Dissertation Editing and Writing Help Is Only a Click Away

More pressing, perhaps, is the second question. It gets to the root of the anxiety that comes with spewing half-formed ideas onto a page. Here is where we can be of assistance. We offer dissertation-editing services to help you clean up your sentence-level worries. Worry about such things as tone and APA or Chicago styles later. Start with churning out the ideas through daily writing practice. Then, contact us for the editing and formatting expertise needed to bring your dissertation to completion (and your depression to an end).
< Write Every Day Clear Communication with Your Dissertation Advisor >

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Dr. Roda and his team at D.E. are the editors for my academic writing. My story with Dr. Roda is that I am a clinical assistant professor at a medical school. To move my career forward I am writing to increase the quantity and quality of my published scholarship. Because my appointment is clinical, all these efforts are on my own time and I have no secretarial help. In these circumstances DE has been supportive in the most essential way. They are available to help with all phases of my writing projects, starting with choosing the best journal, editing drafts, in house peer-review, formatting the citations to those exact specifications, from the latest edition of the APA Publication Manual or the Turabian manual. Finally, they are helpful as I must revise and answer the reviewers in subsequent revisions. For a physician without any administrative resources, DE has helped fill-in all those gaps. Presently, we are working on my second big writing project with DE editors. My first paper with DE as my editors was accepted by the first journal by all the reviewers on the first submission without any recommended editorial changes. As author with more than five years of work with DE editors, I anticipate continued success with these competant and helpful editors.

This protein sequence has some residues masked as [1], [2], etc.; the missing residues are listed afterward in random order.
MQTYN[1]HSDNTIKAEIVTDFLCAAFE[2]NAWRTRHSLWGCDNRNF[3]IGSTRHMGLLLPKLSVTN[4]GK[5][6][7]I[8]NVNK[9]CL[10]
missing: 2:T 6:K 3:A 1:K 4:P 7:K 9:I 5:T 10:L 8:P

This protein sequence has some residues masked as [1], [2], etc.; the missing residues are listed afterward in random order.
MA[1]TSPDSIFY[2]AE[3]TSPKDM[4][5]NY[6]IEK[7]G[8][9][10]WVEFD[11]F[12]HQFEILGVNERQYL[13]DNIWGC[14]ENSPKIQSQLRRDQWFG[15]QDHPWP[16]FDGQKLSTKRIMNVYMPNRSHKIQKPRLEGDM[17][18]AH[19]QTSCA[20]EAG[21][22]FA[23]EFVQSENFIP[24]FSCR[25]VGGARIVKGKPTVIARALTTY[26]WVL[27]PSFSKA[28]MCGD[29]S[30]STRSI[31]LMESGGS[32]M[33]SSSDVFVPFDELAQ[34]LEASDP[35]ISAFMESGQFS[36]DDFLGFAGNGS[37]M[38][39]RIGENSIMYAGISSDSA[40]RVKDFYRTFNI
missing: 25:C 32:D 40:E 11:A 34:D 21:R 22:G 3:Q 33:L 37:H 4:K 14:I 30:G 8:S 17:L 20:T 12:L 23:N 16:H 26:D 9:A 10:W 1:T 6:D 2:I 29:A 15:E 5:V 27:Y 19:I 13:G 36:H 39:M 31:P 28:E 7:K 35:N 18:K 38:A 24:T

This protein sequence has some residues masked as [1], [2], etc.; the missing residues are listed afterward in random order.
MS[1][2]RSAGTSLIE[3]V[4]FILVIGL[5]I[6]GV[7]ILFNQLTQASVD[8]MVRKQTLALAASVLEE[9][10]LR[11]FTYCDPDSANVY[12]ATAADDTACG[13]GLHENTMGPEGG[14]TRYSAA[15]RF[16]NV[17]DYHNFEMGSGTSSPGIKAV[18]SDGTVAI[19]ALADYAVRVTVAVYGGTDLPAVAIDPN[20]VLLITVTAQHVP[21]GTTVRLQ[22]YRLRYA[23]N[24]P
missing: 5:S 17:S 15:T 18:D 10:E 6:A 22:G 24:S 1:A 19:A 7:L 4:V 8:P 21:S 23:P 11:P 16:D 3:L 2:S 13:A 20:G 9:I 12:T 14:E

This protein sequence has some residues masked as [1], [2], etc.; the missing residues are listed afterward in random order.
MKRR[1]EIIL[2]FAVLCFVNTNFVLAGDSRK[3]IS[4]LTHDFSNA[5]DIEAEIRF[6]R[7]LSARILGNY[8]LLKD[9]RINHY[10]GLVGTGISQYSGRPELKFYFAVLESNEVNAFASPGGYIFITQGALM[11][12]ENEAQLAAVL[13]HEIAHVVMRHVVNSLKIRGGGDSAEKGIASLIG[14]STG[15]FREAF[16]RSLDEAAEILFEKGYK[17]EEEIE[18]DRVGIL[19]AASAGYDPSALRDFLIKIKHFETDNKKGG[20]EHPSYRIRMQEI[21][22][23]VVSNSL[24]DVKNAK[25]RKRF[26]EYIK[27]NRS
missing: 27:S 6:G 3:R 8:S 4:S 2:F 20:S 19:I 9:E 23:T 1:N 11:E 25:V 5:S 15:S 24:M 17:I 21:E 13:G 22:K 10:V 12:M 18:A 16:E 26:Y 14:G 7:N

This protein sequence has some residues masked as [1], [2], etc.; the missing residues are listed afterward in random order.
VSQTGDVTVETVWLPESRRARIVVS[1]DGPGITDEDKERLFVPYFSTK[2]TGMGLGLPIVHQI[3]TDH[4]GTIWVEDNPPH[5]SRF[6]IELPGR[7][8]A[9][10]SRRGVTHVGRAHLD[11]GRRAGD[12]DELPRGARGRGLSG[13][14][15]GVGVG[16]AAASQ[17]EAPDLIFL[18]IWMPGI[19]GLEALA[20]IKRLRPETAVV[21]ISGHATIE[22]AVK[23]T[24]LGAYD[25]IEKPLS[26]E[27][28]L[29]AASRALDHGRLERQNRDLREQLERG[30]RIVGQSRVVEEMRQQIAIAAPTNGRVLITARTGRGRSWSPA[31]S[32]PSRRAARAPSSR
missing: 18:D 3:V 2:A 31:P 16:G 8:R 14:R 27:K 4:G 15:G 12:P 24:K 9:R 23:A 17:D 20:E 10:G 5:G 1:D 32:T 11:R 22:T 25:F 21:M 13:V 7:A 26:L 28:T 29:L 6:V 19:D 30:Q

- Dr. Mike